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Publication numberUS7741921 B2
Publication typeGrant
Application numberUS 12/151,344
Publication dateJun 22, 2010
Filing dateMay 5, 2008
Priority dateMay 5, 2008
Fee statusPaid
Also published asUS20090273403
Publication number12151344, 151344, US 7741921 B2, US 7741921B2, US-B2-7741921, US7741921 B2, US7741921B2
InventorsDamir Ismailov
Original AssigneeWaveworks, Inc.
Export CitationBiBTeX, EndNote, RefMan
External Links: USPTO, USPTO Assignment, Espacenet
Trigger-mode distributed wave oscillator system
US 7741921 B2
Abstract
A Trigger-Mode Distributed Wave Oscillator that provides accurate multiple phases of an oscillation and a method of use of the same. An auxiliary oscillator triggers an oscillation on independent conductor loops or rings forming a differential transmission medium for the oscillation wave. Once the oscillation wave is triggered, the auxiliary oscillator can be powered down to turn it off, and the wave can sustain itself indefinitely through active amplifying devices which can compensate for losses in the conductors.
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Claims(19)
1. An electronic oscillator system comprising
an electronic medium having one or more independent electrical conductors;
one or more oscillation triggering circuitry, said triggering circuitry configured to inject oscillations into said electrical conductors;
a plurality of cross-coupled amplifiers distributed along said electrical conductors;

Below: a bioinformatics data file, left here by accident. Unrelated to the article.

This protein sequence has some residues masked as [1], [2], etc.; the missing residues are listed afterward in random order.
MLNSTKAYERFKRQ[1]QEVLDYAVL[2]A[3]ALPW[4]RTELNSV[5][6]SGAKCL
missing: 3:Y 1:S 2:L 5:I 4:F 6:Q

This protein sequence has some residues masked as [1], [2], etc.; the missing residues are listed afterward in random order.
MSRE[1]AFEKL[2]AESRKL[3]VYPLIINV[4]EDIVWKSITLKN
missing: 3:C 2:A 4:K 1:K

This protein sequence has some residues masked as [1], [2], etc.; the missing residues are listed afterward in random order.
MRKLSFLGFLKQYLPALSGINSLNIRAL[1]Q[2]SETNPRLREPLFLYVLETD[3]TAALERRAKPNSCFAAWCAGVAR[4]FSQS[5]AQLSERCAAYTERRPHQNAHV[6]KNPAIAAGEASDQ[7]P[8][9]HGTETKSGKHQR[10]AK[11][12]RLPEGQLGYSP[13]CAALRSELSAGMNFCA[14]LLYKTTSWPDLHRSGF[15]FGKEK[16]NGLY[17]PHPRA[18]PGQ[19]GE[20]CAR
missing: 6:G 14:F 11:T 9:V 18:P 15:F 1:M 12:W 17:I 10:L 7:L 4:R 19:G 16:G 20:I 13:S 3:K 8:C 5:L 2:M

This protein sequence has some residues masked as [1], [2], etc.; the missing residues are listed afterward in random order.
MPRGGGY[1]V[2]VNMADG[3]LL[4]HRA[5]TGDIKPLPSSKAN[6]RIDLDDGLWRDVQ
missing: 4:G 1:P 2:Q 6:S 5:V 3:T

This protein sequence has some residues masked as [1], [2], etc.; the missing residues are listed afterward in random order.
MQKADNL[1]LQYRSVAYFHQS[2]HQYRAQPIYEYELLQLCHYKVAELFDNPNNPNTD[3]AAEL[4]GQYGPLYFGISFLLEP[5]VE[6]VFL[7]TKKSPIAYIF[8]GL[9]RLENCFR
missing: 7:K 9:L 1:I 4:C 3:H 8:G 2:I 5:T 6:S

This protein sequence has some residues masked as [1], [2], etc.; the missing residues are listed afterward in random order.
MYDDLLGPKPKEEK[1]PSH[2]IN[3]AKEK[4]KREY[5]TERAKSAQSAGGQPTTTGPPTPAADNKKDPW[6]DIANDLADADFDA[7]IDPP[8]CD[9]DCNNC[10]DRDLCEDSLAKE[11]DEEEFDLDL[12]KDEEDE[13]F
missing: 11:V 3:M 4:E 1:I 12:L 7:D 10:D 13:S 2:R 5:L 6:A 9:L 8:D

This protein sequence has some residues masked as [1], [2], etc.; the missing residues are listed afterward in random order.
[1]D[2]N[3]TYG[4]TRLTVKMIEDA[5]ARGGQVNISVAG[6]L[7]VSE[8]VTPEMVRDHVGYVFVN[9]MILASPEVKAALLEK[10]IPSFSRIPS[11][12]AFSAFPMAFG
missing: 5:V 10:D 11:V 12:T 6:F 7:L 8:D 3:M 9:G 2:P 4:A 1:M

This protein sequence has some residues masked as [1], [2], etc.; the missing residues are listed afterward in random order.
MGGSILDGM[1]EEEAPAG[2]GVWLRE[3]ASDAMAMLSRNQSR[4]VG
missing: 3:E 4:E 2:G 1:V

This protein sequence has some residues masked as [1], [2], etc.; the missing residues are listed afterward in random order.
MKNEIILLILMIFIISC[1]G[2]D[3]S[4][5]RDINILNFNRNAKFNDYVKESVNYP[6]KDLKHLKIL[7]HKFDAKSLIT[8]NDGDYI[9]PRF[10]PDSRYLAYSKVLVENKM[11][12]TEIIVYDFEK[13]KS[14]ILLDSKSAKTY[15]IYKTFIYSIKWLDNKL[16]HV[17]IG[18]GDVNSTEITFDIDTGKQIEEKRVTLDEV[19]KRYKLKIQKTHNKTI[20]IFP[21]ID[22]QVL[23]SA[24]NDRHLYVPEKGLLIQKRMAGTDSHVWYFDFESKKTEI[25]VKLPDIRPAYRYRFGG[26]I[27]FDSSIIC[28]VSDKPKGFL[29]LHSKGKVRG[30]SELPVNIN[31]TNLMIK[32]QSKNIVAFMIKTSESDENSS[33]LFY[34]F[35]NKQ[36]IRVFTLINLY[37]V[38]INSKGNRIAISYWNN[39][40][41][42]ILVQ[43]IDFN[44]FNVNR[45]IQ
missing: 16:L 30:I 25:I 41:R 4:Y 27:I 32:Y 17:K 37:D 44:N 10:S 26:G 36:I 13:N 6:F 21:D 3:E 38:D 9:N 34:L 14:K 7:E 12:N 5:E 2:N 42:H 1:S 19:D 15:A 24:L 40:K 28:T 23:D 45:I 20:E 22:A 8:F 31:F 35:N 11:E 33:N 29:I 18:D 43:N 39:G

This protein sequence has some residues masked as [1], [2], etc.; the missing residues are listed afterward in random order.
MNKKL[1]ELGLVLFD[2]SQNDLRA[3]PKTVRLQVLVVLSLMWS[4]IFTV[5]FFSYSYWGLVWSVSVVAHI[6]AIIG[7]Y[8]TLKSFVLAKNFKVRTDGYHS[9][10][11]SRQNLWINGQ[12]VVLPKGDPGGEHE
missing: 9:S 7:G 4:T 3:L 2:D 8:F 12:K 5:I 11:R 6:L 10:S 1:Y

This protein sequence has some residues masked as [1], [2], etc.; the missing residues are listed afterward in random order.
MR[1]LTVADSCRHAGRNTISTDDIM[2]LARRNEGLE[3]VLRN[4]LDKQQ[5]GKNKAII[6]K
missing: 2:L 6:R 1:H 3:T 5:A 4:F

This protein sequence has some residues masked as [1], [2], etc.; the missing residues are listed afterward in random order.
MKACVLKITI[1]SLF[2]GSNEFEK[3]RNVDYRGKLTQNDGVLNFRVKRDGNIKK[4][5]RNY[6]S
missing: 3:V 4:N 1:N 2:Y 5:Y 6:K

an oscillation detecting circuitry configured to detect said oscillations in said electrical conductors, wherein said oscillation detector is capable of restarting the triggering circuitry if any disturbances in the oscillations are detected; and
wherein said oscillation triggering circuitry is capable of being turned-off without affecting the continuing oscillations indefinitely.
2. The device according to claim 1, wherein said oscillation triggering circuitry comprises an auxiliary four stage differential ring Voltage-Controlled Oscillator (VCO).
3. The device according to claim 1, wherein said oscillation triggering circuitry injects invariant multiple phases of an oscillation into said electrical conductors.
4. The device according to claim 1, wherein said injected oscillations are distributed symmetrically along said independent electrical conductors.
5. The device according to claim 4, wherein said independent electrical conductors carry distributed traveling waves corresponding to 180° opposite phases along said conductors.